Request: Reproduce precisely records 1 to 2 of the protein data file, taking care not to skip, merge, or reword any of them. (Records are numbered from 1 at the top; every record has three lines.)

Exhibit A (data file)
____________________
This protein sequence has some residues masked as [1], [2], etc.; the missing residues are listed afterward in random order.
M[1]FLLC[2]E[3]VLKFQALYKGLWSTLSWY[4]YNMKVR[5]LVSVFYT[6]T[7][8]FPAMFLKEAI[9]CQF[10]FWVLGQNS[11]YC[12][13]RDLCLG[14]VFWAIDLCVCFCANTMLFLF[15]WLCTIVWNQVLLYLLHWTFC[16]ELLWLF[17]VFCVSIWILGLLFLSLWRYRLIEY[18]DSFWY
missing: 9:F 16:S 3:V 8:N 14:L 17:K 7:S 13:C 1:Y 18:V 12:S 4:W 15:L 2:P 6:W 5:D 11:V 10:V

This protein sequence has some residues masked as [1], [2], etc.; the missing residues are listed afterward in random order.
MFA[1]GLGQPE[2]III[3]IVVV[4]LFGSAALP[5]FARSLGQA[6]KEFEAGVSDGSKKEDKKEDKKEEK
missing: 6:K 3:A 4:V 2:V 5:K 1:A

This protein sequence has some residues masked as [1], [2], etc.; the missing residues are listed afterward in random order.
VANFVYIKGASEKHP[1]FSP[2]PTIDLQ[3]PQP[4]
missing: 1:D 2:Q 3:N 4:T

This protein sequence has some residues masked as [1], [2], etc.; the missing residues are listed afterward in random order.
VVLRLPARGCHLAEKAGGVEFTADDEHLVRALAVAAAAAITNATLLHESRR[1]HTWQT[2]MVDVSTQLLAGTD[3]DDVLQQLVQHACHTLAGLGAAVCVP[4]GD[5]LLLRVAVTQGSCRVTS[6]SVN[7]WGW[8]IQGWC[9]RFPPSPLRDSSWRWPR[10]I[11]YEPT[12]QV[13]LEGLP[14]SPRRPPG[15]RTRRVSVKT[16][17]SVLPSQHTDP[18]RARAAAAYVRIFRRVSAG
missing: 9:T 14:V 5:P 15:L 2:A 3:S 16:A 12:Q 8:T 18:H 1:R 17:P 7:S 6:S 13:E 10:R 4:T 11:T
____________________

This protein sequence has some residues masked as [1], [2], etc.; the missing residues are listed afterward in random order.
M[1]FLLC[2]E[3]VLKFQALYKGLWSTLSWY[4]YNMKVR[5]LVSVFYT[6]T[7][8]FPAMFLKEAI[9]CQF[10]FWVLGQNS[11]YC[12][13]RDLCLG[14]VFWAIDLCVCFCANTMLFLF[15]WLCTIVWNQVLLYLLHWTFC[16]ELLWLF[17]VFCVSIWILGLLFLSLWRYRLIEY[18]DSFWY
missing: 9:F 16:S 3:V 8:N 14:L 17:K 7:S 13:C 1:Y 18:V 12:S 4:W 15:L 2:P 6:W 5:D 11:V 10:V

This protein sequence has some residues masked as [1], [2], etc.; the missing residues are listed afterward in random order.
MFA[1]GLGQPE[2]III[3]IVVV[4]LFGSAALP[5]FARSLGQA[6]KEFEAGVSDGSKKEDKKEDKKEEK
missing: 6:K 3:A 4:V 2:V 5:K 1:A